Hypertrophic cardiomyopathy (HCM) is an inherited form of heart disease. With HCM, the walls of the heart’s main pumping chamber, the left ventricle, become thick and stiff. Over time, the heart may not be able to pump enough blood to the body.
Many people with HCM are not diagnosed. HCM doesn’t always cause symptoms.
However, a heart murmur is a classic finding in people with symptomatic HCM.
A usual heartbeat has two sounds: lub-dub. These are caused by your heart valves opening and closing as they pump blood through the four chambers of your heart.
A heart murmur is an extra, unusual sound in the heartbeat caused by turbulence in blood flow in the heart. This causes a whooshing or swishing sound when your doctor listens to your heart with a stethoscope.
A heart murmur is different from an arrhythmia, a disruption in the electrical signals that control the heart’s rhythm.
Heart murmur in HCM
With HCM, a heart murmur has a distinct sound. It may also change with position. Your doctor may ask you to squat and stand and listen for changes in the murmur.
Other causes of heart murmur
While a heart murmur may be a sign of HCM, other heart-related issues can also cause murmurs, including:
- heart valve problems
- a hole in the heart
- persistent ductus arteriosus (PDA)
Less serious causes of a heart murmur include:
- thyroid disease
Many people with HCM don’t have symptoms. In these cases, HCM may be diagnosed by chance or when a healthcare professional notices the characteristic murmur during a physical examination.
When HCM symptoms do occur, along with a heart murmur, they can
- chest pain
- shortness of breath
- fast or fluttering heartbeat (palpitations)
- swelling in the feet, ankles, legs, belly
Chest pain, dizziness, and shortness of breath may appear only when you exercise. HCM tends to worsen over time. It may eventually become hard to do daily activities.
If you have a heart murmur or other symptoms, or if there’s a history of HCM in your family, see your primary care doctor or a cardiologist. The doctor will ask about your personal and family health histories, listen to your heart with a stethoscope, and perform further testing.
HCM isn’t curable, but treatments are available. Medication, surgery, and lifestyle changes can help manage symptoms and prevent complications.
Get a diagnosis
The main test for HCM is an echocardiogram. It uses sound waves to produce a live image of your heart on a monitor.
Other tests that may be part of the
- heart MRI
- heart CT scan
- electrocardiogram (EKG)
- exercise stress tests
- heart rhythm monitoring, such as Holter monitor
Ask about genetic testing
Genetic testing is important in diagnosing and treating HCM. If a parent has the condition, you have a
Various gene mutations are linked to HCM. A blood test can identify these genetic changes.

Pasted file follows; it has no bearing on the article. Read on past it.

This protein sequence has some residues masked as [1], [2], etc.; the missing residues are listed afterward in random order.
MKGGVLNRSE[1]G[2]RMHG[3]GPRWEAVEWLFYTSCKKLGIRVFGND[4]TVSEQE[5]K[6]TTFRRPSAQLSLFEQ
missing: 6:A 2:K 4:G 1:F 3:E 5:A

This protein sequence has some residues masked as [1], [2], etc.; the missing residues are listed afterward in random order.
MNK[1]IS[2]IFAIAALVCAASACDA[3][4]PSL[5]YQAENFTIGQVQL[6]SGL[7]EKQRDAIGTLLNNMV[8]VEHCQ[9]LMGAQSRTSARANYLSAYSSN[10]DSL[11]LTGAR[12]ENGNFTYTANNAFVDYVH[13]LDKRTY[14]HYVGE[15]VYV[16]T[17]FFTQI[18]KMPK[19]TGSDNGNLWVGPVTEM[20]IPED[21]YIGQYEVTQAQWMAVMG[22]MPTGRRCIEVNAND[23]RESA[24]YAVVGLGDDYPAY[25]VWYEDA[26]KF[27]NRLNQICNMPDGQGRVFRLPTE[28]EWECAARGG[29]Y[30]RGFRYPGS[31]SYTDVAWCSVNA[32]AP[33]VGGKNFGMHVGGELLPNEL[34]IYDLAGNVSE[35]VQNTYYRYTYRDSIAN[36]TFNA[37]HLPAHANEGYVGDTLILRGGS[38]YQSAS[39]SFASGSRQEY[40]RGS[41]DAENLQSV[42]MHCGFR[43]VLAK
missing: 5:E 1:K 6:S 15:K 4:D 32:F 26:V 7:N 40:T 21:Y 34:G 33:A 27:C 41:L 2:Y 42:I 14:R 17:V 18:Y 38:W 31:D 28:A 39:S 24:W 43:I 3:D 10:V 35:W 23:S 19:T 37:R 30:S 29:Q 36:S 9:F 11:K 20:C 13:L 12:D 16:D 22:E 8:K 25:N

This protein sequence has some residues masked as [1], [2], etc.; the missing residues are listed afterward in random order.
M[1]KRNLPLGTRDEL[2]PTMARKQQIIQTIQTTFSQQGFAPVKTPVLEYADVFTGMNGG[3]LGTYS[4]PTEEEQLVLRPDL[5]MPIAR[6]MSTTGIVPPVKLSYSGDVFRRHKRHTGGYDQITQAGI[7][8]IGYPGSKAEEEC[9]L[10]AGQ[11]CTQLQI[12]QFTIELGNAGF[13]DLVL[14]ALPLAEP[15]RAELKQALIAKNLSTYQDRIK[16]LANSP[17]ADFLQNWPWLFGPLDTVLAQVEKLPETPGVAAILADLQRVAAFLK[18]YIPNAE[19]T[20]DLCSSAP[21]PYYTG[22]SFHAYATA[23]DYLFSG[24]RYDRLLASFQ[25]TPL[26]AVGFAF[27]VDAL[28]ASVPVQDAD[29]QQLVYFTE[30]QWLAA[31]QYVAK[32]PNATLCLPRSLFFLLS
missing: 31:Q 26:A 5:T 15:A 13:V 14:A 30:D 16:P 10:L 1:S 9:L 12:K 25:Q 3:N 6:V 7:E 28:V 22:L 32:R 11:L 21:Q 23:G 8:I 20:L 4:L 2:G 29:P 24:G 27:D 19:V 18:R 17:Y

A genetic test can also give your doctor information about your outlook.
If you do have genes linked to HCM, your doctor or a genetic counselor may recommend that your close relatives also get tested.
Follow a heart-healthy lifestyle
If you don’t have symptoms, you may be able to manage HCM with a few lifestyle changes. And if you do have symptoms, your doctor might recommend these practices to
- Stay active. Exercise can help to control your blood pressure and heart rate. Ask your doctor which types of activities are safest for you. If you have any shortness of breath or chest pain during a workout, stop and call your doctor.
- Eat a healthy diet. A heart-healthy diet includes a variety of colorful fruits and vegetables, whole grains, fish, and other lean proteins. Your doctor might recommend cutting back on saturated fats, salt, and sugar to help protect your heart.
- Limit alcohol. Drinking can further reduce the amount of blood your heart can pump.
- Quit smoking if you smoke. The chemicals in cigarette smoke narrow arteries and can worsen HCM symptoms.
- Check your numbers. Try to keep track of your blood pressure and blood sugar levels if you have high blood pressure or diabetes. These conditions can contribute to heart complications.
Take medication if needed
For many people, monitoring HCM is the main treatment approach. For others, treating HCM and its symptoms may be necessary.
Mavacamten (Camzyos) is the only treatment for HCM approved by the Food and Drug Administration. This drug helps improve blood flow and relieve symptoms in people with the obstructive form of the disease, where the enlarged wall of the left ventricular septum is blocking flow from the heart.
A few other medications may help
- calcium channel blockers
- anti-arrhythmia drugs
- blood thinners for those with HCM who develop atrial fibrillation
Work with your doctor to discuss which treatment is best for you.
Have a procedure if needed
If you have severe symptoms or you’re at risk of complications, you may need a procedure to improve blood flow or prevent cardiac arrest. These are some of the
- Implantable cardioverter defibrillator (ICD). This device is placed inside your chest. An ICD monitors your heartbeat and delivers an electric shock to prevent abnormal heart rhythms.
- Septal myectomy. This open-heart surgery removes part of the thickened septum to improve blood flow from the ventricles.
- Alcohol septal ablation. In this nonsurgical procedure, the doctor injects a form of alcohol into the artery that supplies blood to the thickened part of your heart muscle. The alcohol causes scarring, which shrinks the enlarged part of your heart.
A heart murmur can be a sign of HCM, an inherited form of heart disease that can cause abnormal heart rhythms and sometimes lead to complications like cardiac arrest.
Receiving an HCM diagnosis, making heart-healthy lifestyle changes, and finding the right treatment approach may prevent help complications and improve the outlook for people with HCM.